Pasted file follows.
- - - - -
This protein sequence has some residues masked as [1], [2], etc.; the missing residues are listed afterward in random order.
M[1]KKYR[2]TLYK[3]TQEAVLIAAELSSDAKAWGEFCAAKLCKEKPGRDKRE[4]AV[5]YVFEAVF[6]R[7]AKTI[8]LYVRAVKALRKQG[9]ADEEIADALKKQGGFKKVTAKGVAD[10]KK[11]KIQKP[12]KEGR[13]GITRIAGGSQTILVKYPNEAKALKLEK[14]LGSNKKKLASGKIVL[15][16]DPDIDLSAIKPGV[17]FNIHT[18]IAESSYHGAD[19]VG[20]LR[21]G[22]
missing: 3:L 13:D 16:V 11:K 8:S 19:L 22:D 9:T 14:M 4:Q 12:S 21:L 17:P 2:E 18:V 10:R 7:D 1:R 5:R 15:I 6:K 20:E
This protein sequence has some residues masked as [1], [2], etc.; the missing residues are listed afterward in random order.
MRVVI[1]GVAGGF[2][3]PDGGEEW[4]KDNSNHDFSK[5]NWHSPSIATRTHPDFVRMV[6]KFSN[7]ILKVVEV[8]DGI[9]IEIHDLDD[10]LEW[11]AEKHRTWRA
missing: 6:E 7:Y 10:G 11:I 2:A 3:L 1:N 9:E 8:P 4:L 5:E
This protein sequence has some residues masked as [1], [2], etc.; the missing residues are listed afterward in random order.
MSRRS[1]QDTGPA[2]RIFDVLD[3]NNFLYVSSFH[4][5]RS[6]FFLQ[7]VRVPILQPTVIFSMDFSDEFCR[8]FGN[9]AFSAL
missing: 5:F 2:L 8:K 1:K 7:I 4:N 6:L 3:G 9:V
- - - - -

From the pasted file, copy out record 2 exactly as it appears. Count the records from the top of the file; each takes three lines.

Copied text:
This protein sequence has some residues masked as [1], [2], etc.; the missing residues are listed afterward in random order.
MRVVI[1]GVAGGF[2][3]PDGGEEW[4]KDNSNHDFSK[5]NWHSPSIATRTHPDFVRMV[6]KFSN[7]ILKVVEV[8]DGI[9]IEIHDLDD[10]LEW[11]AEKHRTWRA
missing: 6:E 7:Y 10:G 11:I 2:A 3:L 1:N 9:E 8:P 4:L 5:E